Texts for Testing Listening Comprehension

Good Texts for Testing Listening

  • Are well recorded and clear, with limited noise
  • Have the linguistic characteristics of real-world equivalent texts
  • Are structured so they support good items

Good Texts for Evaluating Listening Comprehension

  • Have a main point, topic or gist
  • Have coherent connections between ideas
  • Have an obvious reason for what is being said
  • Provide a clear context

When Analyzing Texts, Consider

  • Is the text type appropriate for the test?
  • Is the language appropriate for such a text or is itin too oral or too literate?
  • Is the language at an appropriate difficulty level for the test?
  • Is the topic appropriate for the test?
  • Is the length appropriate for the test?
  • Is specialized background knowledge necessary for full comprehension?
  • Are visuals or environmental clues necessary for comprehension?
  • Is the speech rate normal, with natural pauses?
  • Are there natural redundancies?
  • Is the vocabulary at an appropriate level?
  • Are uncommon words explained, or does the context make them clear?
  • Will the text support enough items?
  • Will the text support testing of the target skills?
  • Is the recording clear?

Recording Existing Texts

Pre-Recorded Texts

Pre-recorded commercial and broadcast listening materials are available. These include:

  • Listening textbooks
  • Radio and television programs
  • Audio books
  • Educational videos
  • Internet resources

Some of these are expensive, some are of poor quality, all are copyrighted, and all are in the public domain, so are not suitable for secure tests. Legally, you cannot use any copyrighted material without permission. However, in some cases, you may be able to use a small proportion, for non-profit, educational purposes.

Field Recordings

It is not difficult to record from broadcast sources. But:

  • Sound quality may not always be good enough
  • Security is still a concern
  • Copyright is still an issue

You can also record ‘authentic’ situations, by simply recording people as they speak. But:

  • Permission of the speakers must be obtained
  • Authenticity may be lost when a microphone is introduced
  • Sound quality may be poor
  • Content can not be controlled
  • Texts may not make sense when they lose their context
  • With practice, good results can sometimes be obtained

Composing Your Own Texts

The preferred solution is to compose and record your own texts.

Semi-scripted Texts

When people read written scripts, they usually do not produce realistic spoken language; semi-scripted texts work much better. To make these, you determine the content but not the speakers’ words. These can produce fairly realistic, spontaneous texts. Even if not entirely natural, they may be good enough.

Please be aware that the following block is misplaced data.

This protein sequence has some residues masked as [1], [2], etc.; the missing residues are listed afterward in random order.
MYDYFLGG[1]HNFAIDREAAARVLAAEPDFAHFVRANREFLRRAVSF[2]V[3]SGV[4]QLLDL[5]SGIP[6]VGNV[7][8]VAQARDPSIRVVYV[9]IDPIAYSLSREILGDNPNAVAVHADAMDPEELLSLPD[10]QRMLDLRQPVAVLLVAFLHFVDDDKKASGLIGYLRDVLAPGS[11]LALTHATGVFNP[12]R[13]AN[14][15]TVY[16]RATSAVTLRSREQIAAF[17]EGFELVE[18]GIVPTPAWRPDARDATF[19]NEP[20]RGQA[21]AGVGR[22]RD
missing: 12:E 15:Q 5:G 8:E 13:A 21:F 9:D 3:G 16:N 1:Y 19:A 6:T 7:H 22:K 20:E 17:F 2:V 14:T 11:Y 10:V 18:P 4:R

Example Semi-script: hotel guest talking to desk staff

  • Guest: (Complaint) Wanted a plaza suite, with the Central Park view. Unhappy with the view.
  • Staff: It has some view.
  • Guest: Contradicts.
  • Staff: Tries to find another suite.
  • Guest: 2nd complaint: only one living area.
  • Staff: Looks at reservations on the 11th floor. Finds a room with a view of the park.
  • Guest: Does it have satellite BBC TV?
  • Staff: It hasn’t.
  • Guest: He asked on the phone. Special match he wants to see. Threatens to move.
  • Staff: (Leaves to speak with the manager, then returns) Offers the presidential suite.
  • Guest: Concerned about the price.
  • Staff: No extra charge.
  • Guest: Wants to check the room.

Making Semi-Scripted Texts More Natural

  • Practice and then wait until the speakers become relaxed
  • Allow speakers to be spontaneous

Monologues

  • Easiest type of text to make
  • Find a topic that interests the speaker, and get them to talk
  • Can be spontaneous or semi-scripted (voice mail message, etc.)
  • Lack of listener feedback (back channeling) makes discourse somewhat unnatural (the person doing the recording can provide visual feedback, but silently)
  • Ending the monologue is unnatural for inexperienced speakers
  • Monologues do not provide good examples of interactive speech
  • Good monologues can test most oral characteristics

Interactive Texts

These are more natural situations, and are often necessary to test language in use. It is important to ensure that the speakers can be easily distinguished: a male and a female voice is standard.

Free discussions

  • Ask two people to discuss a topic
  • Keep the discussion relevant
  • Prepare main points in advance

Interviews

These are a very good option, because:

  • They are spoken texts designed for the benefit of the over-hearer
  • The question and answer format makes them suitable for writing questions
  • Responses are usually short, self-contained, and free standing
  • Even with prepared questions given in advance, answers can be spontaneous

Improvised Role Plays

Describe the situation, and let the participants act it out. These work fairly well when the situation is familiar to the speakers; unfamiliar situations may require semi-scripting or practice.

Role plays are good for testing service interactions, such as shopping or banking.

What Functions Are Important

Interactional language is not usually appropriate for asking questions:

  • It is very culture-dependent
  • It is not intended to be listened to
  • It is more of a social skill than a listening skill

Keep interactional language to a minimum; emphasize transactional language; focus on the exchange of meaningful information.

The Listener in Interactive Texts

Remember, in an interactive text, there is a listener, who should function as the ‘stand in’ for the test taker as listener. Make sure that their role is filled properly. Good listeners should:

  • Evaluate their comprehension in the light of the task requirements